North Carolina Law Review

University of North Carolina School of Law

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Chapel Hill, NC 27514

The Fourth Amendment's De Facto Physical Barrier Requirement: A Movement Toward a True Totality of the Circumstances Test After United States v. Carloss

January 17, 2018

96 N.C. L. Rev. 546 (2018)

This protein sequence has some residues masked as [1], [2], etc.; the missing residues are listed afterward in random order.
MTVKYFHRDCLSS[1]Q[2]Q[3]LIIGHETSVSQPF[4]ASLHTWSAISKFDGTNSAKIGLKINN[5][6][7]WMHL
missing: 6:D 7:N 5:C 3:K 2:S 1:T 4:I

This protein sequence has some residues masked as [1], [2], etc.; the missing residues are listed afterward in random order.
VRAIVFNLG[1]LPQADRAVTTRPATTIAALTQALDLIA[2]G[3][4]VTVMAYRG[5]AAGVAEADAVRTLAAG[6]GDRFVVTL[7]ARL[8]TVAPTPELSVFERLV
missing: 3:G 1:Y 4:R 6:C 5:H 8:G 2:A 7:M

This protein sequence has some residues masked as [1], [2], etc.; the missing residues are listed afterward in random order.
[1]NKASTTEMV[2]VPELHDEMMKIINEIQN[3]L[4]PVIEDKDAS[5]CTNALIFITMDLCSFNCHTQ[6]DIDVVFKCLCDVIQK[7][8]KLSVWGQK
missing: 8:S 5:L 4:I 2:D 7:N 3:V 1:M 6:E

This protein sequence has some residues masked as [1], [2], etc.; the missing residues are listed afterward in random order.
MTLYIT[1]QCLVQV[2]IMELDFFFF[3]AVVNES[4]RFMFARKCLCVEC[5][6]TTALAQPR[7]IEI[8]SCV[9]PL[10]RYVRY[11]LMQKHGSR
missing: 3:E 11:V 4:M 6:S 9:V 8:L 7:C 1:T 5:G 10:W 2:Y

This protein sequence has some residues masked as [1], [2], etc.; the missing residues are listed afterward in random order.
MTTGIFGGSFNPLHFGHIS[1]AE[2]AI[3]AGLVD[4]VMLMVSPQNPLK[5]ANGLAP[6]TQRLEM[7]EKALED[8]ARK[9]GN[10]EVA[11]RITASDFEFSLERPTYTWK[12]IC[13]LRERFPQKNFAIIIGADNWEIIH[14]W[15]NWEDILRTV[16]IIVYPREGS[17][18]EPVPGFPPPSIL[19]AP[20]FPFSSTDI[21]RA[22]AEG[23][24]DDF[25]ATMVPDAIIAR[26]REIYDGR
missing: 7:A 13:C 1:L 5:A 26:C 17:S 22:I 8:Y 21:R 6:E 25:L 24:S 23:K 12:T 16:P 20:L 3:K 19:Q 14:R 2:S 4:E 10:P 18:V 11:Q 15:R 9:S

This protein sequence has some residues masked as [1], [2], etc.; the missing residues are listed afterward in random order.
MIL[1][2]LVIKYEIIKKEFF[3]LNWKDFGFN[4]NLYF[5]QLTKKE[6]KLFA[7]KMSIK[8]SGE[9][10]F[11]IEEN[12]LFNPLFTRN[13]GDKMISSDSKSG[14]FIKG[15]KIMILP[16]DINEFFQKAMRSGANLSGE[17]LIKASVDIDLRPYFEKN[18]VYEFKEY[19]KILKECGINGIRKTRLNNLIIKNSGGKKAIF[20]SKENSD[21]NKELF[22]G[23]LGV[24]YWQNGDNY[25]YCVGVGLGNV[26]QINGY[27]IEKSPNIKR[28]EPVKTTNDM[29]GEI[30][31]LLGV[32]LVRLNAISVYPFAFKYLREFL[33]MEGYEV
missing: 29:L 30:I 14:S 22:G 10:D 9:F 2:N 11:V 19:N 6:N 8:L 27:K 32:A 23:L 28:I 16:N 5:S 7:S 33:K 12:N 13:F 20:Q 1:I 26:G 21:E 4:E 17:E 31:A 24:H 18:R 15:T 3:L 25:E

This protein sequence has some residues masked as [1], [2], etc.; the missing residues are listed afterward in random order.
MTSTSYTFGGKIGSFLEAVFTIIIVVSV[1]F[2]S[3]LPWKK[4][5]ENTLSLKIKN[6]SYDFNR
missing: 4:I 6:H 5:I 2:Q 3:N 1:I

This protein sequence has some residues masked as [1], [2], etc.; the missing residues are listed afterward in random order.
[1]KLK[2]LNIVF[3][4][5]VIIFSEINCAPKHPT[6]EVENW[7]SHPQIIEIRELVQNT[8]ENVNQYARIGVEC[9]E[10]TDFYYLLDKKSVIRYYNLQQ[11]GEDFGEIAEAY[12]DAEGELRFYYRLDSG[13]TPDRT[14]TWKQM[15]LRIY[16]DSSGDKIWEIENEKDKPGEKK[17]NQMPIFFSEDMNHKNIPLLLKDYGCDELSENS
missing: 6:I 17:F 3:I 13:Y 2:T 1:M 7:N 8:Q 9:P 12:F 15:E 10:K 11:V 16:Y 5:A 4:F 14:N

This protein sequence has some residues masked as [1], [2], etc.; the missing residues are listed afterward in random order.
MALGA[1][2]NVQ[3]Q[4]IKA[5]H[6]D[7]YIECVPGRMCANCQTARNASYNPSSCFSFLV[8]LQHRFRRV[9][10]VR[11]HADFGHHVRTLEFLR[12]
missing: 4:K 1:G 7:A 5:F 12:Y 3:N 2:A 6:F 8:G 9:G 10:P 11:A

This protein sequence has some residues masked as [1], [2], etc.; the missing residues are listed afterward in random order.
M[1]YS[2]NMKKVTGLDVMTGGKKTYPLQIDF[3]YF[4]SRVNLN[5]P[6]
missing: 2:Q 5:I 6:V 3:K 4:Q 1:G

The phrase “no trespassing” conveys a simple message: one may not enter someone else’s property without an invitation or the legal authority to do so. Homeowners often use no trespassing signs to signal that visitors are unwelcome on their property. In circumstances involving police, however, most courts have held that no trespassing signs alone are ineffective in revoking the customary license police are presumed to have. Instead, the most important consideration for most courts is the existence of a barrier physically preventing police from entering the premises. In essence, most courts have created a de facto requirement that a barrier exist between the homeowner and the police to maintain the homeowner’s Fourth Amendment rights. This de facto requirement leads courts to apply a more stringent standard than is constitutionally required for homeowners. Consequently, courts have made it more difficult for homeowners to keep police away from their homes.

 

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